“Creative” non-fiction?

Last year, my sister-in-law, who knows that I am interested in international development, suggested that I borrow a book she had recently enjoyed – Three Cups of Tea, a memoir by Greg Mortenson.  Before I had a chance to read this book (my catch-up list is long), articles in the last month have come out claiming that Mortenson fabricated large pieces of his memoir and his rebuttal was to blame editors and co-writers as well as to claim that “the tale outlined in the book was actually “a compressed version of events” unfolding over a longer period of time.”

Well, call me a judgmental person, but now I don’t want to bother wasting my time reading the book!

In the realm of “creative non-fiction” what is embellishment, fabrication or outright lies?  and are readers willing to accept a little embellishment?  What is the limit of this gray area in non-fiction?

I always believed that you either wrote facts or stories.  Not both.  I believe that it’s fair to take a piece of someone’s life story and build it into something bigger – if you state clearly that it is only “based on a true story” (and there are some who may not even agree with that!).  But I DO NOT believe one can call something a memoir, if it is not a true account of your life.  Compressing events to make up a new story that you didn’t actually live is not a memoir or non-fiction – it is fiction.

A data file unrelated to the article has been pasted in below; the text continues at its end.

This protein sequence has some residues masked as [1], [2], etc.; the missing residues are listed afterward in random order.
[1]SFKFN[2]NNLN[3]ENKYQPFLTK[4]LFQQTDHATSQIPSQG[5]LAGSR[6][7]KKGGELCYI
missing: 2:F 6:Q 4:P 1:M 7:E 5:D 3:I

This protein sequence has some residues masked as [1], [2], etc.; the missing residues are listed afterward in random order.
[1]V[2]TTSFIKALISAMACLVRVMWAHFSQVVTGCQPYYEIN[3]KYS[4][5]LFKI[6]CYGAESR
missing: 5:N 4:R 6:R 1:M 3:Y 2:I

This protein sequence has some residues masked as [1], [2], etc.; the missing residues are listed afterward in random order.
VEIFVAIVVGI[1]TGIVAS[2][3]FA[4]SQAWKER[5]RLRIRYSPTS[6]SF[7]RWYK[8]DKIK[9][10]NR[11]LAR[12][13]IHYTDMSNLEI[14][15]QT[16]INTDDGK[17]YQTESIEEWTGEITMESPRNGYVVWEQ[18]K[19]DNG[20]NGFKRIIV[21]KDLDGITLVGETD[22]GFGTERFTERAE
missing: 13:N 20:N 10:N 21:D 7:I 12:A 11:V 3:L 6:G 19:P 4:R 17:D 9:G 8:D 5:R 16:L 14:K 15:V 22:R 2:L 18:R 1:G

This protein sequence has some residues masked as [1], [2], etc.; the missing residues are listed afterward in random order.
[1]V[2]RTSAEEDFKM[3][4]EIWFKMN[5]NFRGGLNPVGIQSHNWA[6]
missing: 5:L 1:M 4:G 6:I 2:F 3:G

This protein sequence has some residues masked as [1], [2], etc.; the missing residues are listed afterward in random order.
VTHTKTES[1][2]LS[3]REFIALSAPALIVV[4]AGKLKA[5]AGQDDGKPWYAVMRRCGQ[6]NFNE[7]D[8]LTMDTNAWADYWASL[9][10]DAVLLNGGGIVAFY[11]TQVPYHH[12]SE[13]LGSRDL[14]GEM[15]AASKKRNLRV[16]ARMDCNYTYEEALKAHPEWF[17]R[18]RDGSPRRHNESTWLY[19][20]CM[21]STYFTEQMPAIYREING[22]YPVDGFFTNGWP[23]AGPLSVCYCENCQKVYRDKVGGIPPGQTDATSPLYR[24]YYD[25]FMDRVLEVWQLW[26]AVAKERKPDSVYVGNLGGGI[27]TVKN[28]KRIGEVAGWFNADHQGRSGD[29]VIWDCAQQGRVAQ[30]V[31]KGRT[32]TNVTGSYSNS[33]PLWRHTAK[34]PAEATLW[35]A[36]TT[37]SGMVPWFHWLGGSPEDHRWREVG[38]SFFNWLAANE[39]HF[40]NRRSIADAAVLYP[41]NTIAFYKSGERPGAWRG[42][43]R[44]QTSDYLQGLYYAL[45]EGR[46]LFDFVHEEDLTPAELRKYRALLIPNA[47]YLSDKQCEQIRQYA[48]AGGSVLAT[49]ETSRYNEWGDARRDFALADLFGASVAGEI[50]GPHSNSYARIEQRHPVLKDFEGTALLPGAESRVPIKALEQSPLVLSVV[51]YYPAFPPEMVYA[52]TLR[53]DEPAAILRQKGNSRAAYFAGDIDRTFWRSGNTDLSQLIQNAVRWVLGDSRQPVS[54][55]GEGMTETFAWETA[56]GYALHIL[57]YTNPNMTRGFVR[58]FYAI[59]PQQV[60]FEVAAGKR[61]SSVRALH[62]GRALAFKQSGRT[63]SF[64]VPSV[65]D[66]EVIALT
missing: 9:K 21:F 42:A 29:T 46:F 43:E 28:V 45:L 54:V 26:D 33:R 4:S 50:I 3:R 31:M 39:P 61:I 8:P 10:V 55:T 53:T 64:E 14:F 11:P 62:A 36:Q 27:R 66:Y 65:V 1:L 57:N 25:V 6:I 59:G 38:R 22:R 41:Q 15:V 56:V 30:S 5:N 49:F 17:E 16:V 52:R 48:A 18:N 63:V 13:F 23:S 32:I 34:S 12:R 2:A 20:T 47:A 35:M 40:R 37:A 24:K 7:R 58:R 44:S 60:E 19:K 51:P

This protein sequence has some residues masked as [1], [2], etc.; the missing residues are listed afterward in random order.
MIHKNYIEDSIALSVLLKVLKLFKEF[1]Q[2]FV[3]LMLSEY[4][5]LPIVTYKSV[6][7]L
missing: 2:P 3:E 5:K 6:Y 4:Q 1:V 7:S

There have been individuals who have suggested in conversation that the book was meant to highlight Mortenson’s charity work and that all the good he has done outweighs any embellishments made in his book.  This may be true in the minds of some, but for others, this does nothing to calm suspicions regarding what goes on behind closed doors at charities – the 60 Minutes exposé claimed that the Central Asia Institute – the charity Mortenson established to build schools in Pakistan and Afghanistan does not use its funds appropriately – spending more on “domestic book tours” than in the actual areas of need.

 

What do you think of this case? Will you still read the book?  Or have you already?

 

What are your opinions of “creative-non-fiction” in general?

 

Is there more outrage among Mortenson’s fellow writers or other citizens as well?

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